Keeping the blogosphere posted on the goings on of the world of submarines since late 2004... and mocking and belittling general foolishness wherever it may be found. Idaho's first and foremost submarine blog. (If you don't like something on this blog, please E-mail me; don't call me at home.)

Saturday, July 16, 2011

Gotta Be A Misquote

From an Army Times interview with Vice CJCS Marine Gen. James Cartwright, discussing planned DoD budget cuts over the next decade:
“The second three years tend to be on the structure side of the house. So that is forces, changing the number of forces that you have or the character of the forces.
“People generally will look at it and go, ‘That means taking people out of the services.’ Not necessarily. You may just shift the balance of the services from active to Guard or reserve or to — the dirty word — a draft,” he said. “Those are all different characters and they have different costs that you can manage, based on time when you bring those forces into activity. We are looking at all of that full range. We’ll have to look at everything.”
[Emphasis mine] I'm not sure why someone who apparently is supposed to have a clue would be saying that in 4-6 years the military, currently fully-manned and downsizing, would want to bring in a bunch of people who don't want to be there. (Granted, there are plenty of volunteers who end up not wanting to be there, but with those guys you can at least shame them with the fact that they voluntarily signed the dotted line.) I've always said that bringing back the draft is a sure way of destroying the American military; I expect that from people who hate the idea that America should be able to project power overseas, but I'm not sure why someone who apparently doesn't would want that. (If, on the other hand, this was just a scare tactic to try to stop the budget cuts, that means the Administration has some serious message discipline problems.)

Any older guys want to share stories of malcontent draftees who caused problems?


Blogger John Byron said...

Might as well wade in on this one...

1. There's a difference between having a draft and having draftees.A draft in standby to fill the ranks in event of large conflict would free the Services (the Army specifically) from having to keep a full compliment of active-duty people around 'just in case.' Cartwright got it right.

2. The draft option is despised by the US Army, which would much rather have an all-voilunteer force (hang the cost) than have to actually man up and train in the event of large conflict.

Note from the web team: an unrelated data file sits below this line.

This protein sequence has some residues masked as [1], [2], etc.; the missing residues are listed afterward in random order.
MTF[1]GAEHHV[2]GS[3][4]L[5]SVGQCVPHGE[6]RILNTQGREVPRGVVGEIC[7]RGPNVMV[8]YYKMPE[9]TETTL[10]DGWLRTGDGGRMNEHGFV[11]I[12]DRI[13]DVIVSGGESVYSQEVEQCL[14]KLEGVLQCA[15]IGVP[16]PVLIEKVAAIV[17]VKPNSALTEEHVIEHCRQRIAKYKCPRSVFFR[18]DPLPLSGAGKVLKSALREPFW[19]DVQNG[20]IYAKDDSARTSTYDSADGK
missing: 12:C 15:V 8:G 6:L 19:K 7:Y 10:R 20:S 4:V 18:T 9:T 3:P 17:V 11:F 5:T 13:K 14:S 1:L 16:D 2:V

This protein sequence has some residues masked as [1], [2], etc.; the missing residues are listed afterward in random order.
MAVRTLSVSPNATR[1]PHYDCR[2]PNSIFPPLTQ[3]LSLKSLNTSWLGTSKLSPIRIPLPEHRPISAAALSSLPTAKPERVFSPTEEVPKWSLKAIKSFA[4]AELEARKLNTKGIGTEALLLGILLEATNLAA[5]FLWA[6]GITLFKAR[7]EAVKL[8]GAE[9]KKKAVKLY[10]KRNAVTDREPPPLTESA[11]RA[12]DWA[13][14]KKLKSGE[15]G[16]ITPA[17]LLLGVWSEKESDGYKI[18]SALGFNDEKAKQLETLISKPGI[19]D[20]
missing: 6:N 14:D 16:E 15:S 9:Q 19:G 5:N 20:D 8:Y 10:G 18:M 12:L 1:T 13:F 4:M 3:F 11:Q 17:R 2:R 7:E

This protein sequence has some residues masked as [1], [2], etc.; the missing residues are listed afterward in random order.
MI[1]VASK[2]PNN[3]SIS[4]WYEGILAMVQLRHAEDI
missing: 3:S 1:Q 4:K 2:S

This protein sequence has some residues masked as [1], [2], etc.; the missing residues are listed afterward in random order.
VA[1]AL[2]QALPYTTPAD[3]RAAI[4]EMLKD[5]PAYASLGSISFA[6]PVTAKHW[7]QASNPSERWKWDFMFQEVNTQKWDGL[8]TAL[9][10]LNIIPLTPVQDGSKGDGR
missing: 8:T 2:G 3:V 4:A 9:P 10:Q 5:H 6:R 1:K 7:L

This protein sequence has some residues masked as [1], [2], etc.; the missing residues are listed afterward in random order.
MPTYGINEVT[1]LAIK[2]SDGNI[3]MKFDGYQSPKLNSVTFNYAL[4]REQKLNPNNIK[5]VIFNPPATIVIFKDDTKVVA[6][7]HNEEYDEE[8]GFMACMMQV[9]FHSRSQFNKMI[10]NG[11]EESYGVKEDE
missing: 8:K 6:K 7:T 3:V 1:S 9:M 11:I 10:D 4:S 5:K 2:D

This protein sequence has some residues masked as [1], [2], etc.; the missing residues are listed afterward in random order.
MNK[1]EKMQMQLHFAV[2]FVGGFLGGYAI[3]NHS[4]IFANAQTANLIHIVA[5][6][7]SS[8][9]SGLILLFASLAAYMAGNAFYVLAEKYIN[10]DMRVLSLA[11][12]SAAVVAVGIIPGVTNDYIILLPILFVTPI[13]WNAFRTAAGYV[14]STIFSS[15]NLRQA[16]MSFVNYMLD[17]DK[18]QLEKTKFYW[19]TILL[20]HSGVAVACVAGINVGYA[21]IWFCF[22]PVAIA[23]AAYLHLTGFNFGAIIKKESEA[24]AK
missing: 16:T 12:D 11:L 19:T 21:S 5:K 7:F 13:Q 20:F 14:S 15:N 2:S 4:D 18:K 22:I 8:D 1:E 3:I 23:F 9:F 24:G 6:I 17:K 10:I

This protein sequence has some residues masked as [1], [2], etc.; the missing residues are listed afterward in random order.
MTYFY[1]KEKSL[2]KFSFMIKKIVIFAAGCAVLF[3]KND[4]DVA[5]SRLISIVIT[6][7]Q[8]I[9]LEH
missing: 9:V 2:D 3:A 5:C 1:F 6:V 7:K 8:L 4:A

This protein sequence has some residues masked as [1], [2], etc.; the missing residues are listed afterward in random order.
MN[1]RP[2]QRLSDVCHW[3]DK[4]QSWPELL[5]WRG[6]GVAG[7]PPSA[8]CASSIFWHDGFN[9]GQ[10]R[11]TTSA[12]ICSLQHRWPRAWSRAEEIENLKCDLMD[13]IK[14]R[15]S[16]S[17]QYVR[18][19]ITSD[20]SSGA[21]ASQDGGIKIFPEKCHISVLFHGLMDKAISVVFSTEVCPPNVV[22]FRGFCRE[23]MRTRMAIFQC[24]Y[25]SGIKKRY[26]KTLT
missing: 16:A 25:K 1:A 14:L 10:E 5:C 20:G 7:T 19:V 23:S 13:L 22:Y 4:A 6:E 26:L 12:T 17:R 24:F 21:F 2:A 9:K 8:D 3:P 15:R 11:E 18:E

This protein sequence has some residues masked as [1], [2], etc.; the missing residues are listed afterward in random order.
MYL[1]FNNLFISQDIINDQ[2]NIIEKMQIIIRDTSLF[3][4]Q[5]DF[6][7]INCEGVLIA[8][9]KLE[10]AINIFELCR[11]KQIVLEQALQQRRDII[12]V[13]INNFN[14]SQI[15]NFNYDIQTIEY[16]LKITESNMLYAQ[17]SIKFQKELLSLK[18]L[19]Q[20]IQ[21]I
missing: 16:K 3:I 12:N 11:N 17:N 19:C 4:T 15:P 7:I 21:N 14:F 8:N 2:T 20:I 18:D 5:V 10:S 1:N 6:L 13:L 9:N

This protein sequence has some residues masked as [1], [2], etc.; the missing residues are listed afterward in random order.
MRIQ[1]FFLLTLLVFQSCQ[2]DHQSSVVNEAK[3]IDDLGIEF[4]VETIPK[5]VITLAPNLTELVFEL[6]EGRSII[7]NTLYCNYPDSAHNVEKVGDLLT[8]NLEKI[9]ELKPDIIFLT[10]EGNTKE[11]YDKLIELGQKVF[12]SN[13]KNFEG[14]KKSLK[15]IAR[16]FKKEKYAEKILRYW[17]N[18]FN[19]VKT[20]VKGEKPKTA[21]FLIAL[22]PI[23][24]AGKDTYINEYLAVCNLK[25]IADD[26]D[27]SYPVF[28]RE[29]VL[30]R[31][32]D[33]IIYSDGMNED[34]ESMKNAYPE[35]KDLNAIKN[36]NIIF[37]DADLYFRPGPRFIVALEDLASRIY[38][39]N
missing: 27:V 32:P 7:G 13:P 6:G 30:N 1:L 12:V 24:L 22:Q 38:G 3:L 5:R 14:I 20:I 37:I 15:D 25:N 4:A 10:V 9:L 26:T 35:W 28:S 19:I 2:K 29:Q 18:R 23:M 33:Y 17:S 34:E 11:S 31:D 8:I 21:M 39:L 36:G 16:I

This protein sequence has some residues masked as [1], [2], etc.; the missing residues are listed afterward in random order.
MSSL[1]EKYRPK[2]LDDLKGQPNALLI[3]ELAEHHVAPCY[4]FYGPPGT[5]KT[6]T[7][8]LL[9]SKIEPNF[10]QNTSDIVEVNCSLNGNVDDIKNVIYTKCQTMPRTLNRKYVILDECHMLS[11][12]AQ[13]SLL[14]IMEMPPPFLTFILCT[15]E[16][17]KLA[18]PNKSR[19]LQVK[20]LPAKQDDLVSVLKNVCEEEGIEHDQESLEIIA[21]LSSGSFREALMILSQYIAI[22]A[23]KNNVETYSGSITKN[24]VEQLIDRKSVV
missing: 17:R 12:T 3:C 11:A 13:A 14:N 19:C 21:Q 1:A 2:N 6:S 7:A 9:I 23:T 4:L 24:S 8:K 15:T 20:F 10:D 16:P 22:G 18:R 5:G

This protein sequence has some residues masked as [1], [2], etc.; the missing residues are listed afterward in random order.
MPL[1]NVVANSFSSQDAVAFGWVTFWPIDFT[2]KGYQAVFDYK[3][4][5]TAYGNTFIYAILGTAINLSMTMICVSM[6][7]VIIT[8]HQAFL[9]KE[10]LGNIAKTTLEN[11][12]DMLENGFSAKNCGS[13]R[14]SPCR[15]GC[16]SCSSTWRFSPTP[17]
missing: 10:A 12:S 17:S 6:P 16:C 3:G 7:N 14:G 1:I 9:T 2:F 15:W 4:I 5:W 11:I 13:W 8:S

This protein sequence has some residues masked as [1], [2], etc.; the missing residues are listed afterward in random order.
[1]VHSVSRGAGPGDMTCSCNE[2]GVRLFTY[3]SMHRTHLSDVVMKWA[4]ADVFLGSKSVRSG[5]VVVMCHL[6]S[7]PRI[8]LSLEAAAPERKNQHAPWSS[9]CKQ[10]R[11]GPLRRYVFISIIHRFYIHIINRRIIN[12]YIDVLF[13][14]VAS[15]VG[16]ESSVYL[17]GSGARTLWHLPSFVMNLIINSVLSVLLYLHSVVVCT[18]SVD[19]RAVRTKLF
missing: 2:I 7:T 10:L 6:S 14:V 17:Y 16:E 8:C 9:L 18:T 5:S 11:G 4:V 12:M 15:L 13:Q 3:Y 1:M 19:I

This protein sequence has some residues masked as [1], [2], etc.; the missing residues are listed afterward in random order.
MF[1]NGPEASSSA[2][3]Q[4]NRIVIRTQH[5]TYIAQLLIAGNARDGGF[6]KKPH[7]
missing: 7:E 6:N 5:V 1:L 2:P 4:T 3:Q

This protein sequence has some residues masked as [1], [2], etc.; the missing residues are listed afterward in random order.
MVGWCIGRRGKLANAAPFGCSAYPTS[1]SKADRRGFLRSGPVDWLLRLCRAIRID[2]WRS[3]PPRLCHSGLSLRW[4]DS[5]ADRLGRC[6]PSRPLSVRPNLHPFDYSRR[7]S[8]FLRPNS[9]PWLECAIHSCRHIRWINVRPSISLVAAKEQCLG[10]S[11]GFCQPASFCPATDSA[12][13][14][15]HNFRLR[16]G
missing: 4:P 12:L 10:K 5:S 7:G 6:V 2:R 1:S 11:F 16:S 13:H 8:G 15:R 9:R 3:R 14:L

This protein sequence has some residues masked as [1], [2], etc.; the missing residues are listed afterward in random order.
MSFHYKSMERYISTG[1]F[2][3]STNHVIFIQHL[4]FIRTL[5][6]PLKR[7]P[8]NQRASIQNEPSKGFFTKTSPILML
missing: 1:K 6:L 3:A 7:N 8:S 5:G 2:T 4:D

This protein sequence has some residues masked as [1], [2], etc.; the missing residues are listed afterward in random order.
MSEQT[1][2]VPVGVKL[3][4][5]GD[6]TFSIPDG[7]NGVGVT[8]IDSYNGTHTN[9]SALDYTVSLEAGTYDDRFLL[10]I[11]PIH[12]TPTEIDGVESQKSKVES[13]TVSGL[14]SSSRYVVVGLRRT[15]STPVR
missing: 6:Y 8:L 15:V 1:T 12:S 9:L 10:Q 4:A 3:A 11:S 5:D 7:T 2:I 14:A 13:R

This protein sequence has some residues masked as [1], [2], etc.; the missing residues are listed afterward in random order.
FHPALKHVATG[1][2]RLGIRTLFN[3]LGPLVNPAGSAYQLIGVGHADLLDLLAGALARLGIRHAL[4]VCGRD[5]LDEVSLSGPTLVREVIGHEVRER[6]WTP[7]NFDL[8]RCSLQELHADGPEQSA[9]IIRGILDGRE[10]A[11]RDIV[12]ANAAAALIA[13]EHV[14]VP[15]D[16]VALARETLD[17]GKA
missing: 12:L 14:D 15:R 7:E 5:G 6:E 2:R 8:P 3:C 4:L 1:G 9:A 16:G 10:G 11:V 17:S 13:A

3. For Navy, Air Force, and Marine Corps, an activated draft is a net plus, encouraging volunteer enlistment into these Services rather than draft duty in the Army.

4. The Founding Fathers adamantly and universally feared a standing army, The language of the Constitution - 'raise an army, maintain a navy' - embodies this. They feared an imperial executive able to use his army for conquest and war-making beyond the needs of true defense.

The history of George W. Bush and his band of chickenhawks in their use of the AVF and their abuse of power to start a war of choice in Iraq is strong indication that the Founding Fathers had it exactly right. Had there been a draft strategy in place in 2001 rather than the AVF, we surely would have gone into Afghanistan and far more likely would have prosecuted that war properly. But we'd surely also would have stayed out of Iraq - the political process would not have supported a draft call-up for anything as specious as the Iraq decision.

5. I went through boot camp with draftees and served with them for many years. They were indistinguishable from real people and did well by their duties. Frankly, I have more faith in citizen-soliders called up to defend the nation than I do the semi-mercenaries of the AVF.

6. I'm writing this within a half mile of the Marine Corps Memorial in Arlington, drove past it twice this morning. Two of the five Marines depicted in the monument raising the flag on Mount Suribachi were draftees. We won that one with a draft military. I rest my case.

7/16/2011 9:37 AM

Anonymous Anonymous said...

The last war we lost was with a draft in place. No thanks, if someone is concerned with defendng our nation,internallly or externally, then they will volunteer. We don't draft police officers, do we?